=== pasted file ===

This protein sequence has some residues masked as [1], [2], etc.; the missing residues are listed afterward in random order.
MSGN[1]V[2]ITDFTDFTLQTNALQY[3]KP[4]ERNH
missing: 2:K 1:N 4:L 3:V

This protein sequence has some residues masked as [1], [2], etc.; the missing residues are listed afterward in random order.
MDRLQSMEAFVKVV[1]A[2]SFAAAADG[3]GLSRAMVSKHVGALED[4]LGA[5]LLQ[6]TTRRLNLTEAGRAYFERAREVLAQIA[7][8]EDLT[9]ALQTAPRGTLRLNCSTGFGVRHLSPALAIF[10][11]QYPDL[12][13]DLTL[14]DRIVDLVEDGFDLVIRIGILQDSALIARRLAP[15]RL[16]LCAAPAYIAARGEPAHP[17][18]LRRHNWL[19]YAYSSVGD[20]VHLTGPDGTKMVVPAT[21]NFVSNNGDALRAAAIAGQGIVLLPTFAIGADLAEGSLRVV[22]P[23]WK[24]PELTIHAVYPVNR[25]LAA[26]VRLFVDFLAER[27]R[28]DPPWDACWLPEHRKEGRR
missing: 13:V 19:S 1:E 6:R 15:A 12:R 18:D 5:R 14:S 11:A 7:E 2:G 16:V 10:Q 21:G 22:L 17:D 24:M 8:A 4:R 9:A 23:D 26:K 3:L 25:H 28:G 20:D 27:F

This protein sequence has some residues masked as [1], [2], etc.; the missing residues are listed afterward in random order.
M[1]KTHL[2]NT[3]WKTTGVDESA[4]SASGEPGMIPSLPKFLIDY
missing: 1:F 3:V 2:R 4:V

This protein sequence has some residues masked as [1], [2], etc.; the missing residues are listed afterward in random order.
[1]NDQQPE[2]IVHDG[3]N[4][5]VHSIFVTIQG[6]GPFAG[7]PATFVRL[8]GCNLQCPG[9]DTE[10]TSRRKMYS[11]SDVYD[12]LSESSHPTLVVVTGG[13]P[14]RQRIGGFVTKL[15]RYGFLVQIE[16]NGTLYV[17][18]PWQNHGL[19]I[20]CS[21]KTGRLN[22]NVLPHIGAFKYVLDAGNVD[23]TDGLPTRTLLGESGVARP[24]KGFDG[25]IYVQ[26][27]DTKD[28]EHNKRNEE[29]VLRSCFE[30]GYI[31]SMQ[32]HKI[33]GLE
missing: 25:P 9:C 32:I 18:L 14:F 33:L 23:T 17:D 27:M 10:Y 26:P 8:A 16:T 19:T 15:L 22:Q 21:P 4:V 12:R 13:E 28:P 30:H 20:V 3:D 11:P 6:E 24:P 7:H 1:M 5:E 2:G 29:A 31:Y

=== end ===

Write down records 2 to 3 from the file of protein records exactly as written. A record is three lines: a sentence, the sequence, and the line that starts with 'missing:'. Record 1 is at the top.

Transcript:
This protein sequence has some residues masked as [1], [2], etc.; the missing residues are listed afterward in random order.
MDRLQSMEAFVKVV[1]A[2]SFAAAADG[3]GLSRAMVSKHVGALED[4]LGA[5]LLQ[6]TTRRLNLTEAGRAYFERAREVLAQIA[7][8]EDLT[9]ALQTAPRGTLRLNCSTGFGVRHLSPALAIF[10][11]QYPDL[12][13]DLTL[14]DRIVDLVEDGFDLVIRIGILQDSALIARRLAP[15]RL[16]LCAAPAYIAARGEPAHP[17][18]LRRHNWL[19]YAYSSVGD[20]VHLTGPDGTKMVVPAT[21]NFVSNNGDALRAAAIAGQGIVLLPTFAIGADLAEGSLRVV[22]P[23]WK[24]PELTIHAVYPVNR[25]LAA[26]VRLFVDFLAER[27]R[28]DPPWDACWLPEHRKEGRR
missing: 13:V 19:S 1:E 6:R 15:A 12:R 18:D 5:R 14:S 11:A 7:E 2:G 16:V 10:Q 21:G 22:L 17:D 24:M 8:A 4:R 9:A 23:D 26:K 3:L 25:H 28:G 20:D 27:F

This protein sequence has some residues masked as [1], [2], etc.; the missing residues are listed afterward in random order.
M[1]KTHL[2]NT[3]WKTTGVDESA[4]SASGEPGMIPSLPKFLIDY
missing: 1:F 3:V 2:R 4:V